But more than that, this is a writer's work, not yours. You don't get to shape it into your vision, but only help them realize her own. By all means point out problems, even note things you (personally) don't like, but don't confuse that with thinking you are the only arbiter of taste that exists. It has his or her name it; he or she must decide. 

It could lead to responses like my first knee jerk response:

I'm out. Hell no. I will not be accused MULTIPLE times of thesaurus abuse (which is my pet peeve and does NOT mean using descriptive but exact language but rather means looking up similar terms and using words that have subtle meanings at odds with their context or that are redundant). If I had called for running over the verdant green grass or had a friend ogle his buddy in astonishment, such an accusation would fit. Using a precise word that means exactly what I want (as opposed to the alternates you handed me) does not suit me at all. And I don't need to be in your anthology. I have withstood and grown from much more useful criticism than you have to offer; I will not be crushed. I can only marvel at the damage you are inflicting on those more sensitive and not yet self-assured where writing is concerned.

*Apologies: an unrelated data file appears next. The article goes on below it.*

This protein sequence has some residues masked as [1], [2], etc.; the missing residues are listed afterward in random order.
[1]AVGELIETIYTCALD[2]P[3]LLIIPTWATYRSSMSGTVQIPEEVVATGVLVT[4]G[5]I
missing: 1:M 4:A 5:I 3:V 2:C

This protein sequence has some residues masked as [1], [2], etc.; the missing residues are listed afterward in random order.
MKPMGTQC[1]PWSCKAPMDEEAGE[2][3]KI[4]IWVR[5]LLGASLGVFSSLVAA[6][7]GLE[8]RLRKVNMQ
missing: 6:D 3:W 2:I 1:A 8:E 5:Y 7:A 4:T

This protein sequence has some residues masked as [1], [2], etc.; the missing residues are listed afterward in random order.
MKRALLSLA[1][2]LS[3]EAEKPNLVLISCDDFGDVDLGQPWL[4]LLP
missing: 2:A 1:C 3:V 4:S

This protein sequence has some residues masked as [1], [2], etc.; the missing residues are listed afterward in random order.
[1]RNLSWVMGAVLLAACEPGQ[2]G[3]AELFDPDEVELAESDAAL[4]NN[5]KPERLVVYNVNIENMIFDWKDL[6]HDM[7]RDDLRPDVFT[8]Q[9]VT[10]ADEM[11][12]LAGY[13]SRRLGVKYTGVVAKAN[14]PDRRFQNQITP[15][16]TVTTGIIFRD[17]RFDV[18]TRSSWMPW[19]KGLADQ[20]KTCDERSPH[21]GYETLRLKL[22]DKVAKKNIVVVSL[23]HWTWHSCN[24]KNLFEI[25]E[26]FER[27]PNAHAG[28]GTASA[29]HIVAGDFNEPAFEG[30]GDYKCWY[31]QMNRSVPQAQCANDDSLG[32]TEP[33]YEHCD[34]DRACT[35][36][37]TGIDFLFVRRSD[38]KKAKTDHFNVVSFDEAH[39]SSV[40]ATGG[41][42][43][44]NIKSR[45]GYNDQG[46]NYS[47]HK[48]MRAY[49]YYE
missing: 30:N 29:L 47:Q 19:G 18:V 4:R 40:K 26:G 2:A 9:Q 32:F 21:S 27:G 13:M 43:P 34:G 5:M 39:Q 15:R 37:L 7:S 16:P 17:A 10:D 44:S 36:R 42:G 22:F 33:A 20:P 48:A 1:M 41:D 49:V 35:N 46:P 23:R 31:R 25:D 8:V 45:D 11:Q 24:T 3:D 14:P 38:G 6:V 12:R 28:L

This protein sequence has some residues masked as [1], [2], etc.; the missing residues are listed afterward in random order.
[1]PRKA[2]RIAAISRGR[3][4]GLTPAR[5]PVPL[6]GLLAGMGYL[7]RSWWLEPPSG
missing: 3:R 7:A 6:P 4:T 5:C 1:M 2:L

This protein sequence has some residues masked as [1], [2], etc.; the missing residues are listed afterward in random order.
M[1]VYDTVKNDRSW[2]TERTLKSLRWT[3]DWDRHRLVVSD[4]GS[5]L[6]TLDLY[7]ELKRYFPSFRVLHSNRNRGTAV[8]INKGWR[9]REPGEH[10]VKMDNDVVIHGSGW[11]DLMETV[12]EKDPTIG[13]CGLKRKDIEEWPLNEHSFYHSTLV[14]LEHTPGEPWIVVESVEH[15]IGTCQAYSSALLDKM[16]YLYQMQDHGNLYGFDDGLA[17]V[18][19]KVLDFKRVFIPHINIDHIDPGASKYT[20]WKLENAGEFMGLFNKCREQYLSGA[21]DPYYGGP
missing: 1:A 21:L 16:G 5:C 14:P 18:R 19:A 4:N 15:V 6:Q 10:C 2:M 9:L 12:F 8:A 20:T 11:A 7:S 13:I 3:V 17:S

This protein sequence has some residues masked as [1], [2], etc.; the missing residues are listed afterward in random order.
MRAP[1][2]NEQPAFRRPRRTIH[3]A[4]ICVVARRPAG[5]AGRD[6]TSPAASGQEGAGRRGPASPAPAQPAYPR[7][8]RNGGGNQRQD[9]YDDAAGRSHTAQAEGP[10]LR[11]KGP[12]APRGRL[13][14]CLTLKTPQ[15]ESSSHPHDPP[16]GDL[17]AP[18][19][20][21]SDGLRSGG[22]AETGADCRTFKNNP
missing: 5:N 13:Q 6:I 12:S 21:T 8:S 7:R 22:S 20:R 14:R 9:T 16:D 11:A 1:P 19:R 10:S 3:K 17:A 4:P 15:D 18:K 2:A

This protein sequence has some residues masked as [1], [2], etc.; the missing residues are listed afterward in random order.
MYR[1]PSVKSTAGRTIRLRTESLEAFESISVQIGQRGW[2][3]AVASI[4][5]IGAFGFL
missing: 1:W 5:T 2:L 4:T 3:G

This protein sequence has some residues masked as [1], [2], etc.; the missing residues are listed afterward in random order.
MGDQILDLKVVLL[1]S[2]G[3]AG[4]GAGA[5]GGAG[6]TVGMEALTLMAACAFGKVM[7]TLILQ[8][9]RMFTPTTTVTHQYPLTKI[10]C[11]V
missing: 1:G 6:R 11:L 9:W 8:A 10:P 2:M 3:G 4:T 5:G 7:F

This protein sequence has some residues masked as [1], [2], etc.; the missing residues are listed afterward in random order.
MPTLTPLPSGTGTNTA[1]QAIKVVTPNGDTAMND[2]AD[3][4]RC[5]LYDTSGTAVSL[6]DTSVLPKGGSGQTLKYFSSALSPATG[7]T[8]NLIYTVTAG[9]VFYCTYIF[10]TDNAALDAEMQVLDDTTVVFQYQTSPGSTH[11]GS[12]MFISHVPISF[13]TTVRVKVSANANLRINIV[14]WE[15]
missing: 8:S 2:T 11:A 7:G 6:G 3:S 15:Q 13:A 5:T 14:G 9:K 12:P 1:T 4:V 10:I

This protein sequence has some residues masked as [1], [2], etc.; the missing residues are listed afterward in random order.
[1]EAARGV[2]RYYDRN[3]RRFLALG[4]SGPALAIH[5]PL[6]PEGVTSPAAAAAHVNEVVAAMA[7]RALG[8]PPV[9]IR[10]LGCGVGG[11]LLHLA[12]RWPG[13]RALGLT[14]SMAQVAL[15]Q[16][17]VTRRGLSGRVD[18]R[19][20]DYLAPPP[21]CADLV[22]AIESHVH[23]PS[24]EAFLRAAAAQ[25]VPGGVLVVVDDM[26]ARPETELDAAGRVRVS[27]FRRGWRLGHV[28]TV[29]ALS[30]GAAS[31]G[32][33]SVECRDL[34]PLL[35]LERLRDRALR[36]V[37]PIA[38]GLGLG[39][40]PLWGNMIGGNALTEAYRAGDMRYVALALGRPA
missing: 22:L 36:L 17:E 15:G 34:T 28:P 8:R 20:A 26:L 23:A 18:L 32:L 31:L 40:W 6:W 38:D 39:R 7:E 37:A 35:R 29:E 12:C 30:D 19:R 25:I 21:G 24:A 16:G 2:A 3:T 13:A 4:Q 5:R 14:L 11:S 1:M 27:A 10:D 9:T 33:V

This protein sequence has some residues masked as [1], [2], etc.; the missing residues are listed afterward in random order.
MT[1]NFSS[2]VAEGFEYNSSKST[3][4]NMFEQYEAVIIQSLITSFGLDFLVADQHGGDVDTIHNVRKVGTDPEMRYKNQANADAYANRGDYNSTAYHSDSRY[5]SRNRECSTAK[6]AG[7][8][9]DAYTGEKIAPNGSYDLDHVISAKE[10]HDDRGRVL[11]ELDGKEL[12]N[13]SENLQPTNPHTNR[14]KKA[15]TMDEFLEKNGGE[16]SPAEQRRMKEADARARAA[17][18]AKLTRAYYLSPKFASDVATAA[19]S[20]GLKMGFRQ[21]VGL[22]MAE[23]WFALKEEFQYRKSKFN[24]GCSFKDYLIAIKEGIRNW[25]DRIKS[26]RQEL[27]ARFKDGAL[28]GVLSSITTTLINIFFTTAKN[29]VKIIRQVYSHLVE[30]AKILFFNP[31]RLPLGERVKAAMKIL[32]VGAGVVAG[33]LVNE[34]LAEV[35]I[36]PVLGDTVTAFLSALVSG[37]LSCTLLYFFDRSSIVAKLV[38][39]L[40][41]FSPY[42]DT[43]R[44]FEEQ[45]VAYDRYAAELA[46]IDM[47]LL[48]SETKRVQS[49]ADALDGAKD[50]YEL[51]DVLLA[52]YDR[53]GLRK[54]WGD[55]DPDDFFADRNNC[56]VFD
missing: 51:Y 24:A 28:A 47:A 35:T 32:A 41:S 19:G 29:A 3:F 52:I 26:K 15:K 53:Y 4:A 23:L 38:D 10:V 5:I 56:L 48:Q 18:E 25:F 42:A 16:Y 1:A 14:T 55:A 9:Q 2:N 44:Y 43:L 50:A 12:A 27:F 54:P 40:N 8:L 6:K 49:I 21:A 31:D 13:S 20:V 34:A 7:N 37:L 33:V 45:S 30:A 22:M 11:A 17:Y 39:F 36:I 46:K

I did not write a story for a sixth grade primer, more's the pity, and my use of language is hardly extraordinary. Or out of keeping with my speaking vocabulary, both of which are the result of years of reading great books. Given that I still have to look up about every tenth word Poe wrote. I suppose you'd tell him not to quit his day job.

But I'm not going to have my story included in a collection where one of the editor's chief complaints is that we didn't dumb down the language enough to suit her.

I'm out. I have no trouble, actually, placing my stories in other anthologies and will find a home for this where, hopefully, they won't be interested it in simplifying the charm out of it.

I didn't send it because I'm a professional, but I did remove my story from the anthology and, believe me, that's just as bad.

Also, as an FYI, if you're looking to get started as a professional editor, spamming prospective clients via PM every few days is a good way to get yourself blocked.